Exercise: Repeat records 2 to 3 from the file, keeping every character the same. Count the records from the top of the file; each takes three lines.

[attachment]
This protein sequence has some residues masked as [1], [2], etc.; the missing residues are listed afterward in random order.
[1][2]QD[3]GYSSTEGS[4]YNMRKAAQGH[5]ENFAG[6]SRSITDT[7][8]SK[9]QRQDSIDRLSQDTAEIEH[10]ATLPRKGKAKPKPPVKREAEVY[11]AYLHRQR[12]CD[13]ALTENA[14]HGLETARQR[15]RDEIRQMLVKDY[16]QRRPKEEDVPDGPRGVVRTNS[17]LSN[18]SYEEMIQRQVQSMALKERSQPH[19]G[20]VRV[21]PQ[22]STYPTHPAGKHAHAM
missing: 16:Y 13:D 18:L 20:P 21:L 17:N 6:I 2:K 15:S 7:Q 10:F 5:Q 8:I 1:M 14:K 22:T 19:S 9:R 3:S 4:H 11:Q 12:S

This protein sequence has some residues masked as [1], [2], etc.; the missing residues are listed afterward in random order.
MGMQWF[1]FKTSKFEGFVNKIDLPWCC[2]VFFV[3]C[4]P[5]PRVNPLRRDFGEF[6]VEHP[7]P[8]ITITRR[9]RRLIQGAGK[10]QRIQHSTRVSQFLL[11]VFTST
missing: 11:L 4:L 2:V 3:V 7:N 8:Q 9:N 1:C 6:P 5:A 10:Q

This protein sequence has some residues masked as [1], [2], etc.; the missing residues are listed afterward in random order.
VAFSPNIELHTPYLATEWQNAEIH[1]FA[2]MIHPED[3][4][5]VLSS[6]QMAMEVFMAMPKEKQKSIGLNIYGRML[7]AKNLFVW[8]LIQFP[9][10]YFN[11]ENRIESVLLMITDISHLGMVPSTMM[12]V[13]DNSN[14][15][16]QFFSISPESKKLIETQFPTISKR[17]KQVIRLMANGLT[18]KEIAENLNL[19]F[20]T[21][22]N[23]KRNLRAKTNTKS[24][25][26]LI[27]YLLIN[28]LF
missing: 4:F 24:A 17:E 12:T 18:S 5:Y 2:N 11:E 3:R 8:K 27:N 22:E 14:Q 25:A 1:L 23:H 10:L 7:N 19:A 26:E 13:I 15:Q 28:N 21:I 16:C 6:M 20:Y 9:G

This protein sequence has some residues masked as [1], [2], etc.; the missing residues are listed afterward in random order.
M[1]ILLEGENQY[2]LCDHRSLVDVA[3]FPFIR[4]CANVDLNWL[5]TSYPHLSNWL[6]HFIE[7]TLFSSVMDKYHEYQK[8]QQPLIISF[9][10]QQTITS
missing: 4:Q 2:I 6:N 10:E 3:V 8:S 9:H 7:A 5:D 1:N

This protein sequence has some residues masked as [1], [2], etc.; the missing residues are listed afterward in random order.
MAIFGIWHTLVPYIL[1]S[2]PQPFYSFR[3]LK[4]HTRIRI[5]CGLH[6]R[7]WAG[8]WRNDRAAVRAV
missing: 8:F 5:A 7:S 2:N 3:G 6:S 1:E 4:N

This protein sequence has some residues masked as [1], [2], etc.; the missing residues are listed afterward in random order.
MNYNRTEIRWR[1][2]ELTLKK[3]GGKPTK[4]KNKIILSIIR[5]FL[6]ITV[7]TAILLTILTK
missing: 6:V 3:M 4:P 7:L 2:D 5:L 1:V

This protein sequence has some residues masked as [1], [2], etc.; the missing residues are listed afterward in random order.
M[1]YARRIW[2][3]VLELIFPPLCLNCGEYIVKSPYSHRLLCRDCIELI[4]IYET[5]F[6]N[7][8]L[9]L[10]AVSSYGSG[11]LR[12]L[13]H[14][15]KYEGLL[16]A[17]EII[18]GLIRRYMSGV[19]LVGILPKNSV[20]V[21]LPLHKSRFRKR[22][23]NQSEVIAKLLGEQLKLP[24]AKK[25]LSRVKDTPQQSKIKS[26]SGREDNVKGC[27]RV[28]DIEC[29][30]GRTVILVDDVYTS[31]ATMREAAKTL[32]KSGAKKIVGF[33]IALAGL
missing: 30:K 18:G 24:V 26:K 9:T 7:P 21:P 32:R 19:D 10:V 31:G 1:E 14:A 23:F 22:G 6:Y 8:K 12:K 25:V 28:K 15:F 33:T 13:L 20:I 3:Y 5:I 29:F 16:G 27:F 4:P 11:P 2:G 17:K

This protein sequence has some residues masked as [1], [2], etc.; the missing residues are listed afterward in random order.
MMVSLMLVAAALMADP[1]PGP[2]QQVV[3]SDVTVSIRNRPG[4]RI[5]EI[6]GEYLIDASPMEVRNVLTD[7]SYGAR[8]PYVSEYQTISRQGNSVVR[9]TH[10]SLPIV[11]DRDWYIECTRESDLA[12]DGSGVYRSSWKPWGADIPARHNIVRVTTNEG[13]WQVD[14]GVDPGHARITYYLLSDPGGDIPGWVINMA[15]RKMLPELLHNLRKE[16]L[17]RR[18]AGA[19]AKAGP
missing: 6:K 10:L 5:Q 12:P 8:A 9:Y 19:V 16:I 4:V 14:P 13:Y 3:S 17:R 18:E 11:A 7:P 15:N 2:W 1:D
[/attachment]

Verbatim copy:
This protein sequence has some residues masked as [1], [2], etc.; the missing residues are listed afterward in random order.
MGMQWF[1]FKTSKFEGFVNKIDLPWCC[2]VFFV[3]C[4]P[5]PRVNPLRRDFGEF[6]VEHP[7]P[8]ITITRR[9]RRLIQGAGK[10]QRIQHSTRVSQFLL[11]VFTST
missing: 11:L 4:L 2:V 3:V 7:N 8:Q 9:N 1:C 6:P 5:A 10:Q

This protein sequence has some residues masked as [1], [2], etc.; the missing residues are listed afterward in random order.
VAFSPNIELHTPYLATEWQNAEIH[1]FA[2]MIHPED[3][4][5]VLSS[6]QMAMEVFMAMPKEKQKSIGLNIYGRML[7]AKNLFVW[8]LIQFP[9][10]YFN[11]ENRIESVLLMITDISHLGMVPSTMM[12]V[13]DNSN[14][15][16]QFFSISPESKKLIETQFPTISKR[17]KQVIRLMANGLT[18]KEIAENLNL[19]F[20]T[21][22]N[23]KRNLRAKTNTKS[24][25][26]LI[27]YLLIN[28]LF
missing: 4:F 24:A 17:E 12:T 18:S 5:Y 2:N 11:E 3:R 8:K 27:N 22:E 14:Q 25:A 1:L 23:H 10:L 7:N 19:A 26:E 13:I 15:Q 28:N 21:I 16:C 6:M 20:Y 9:G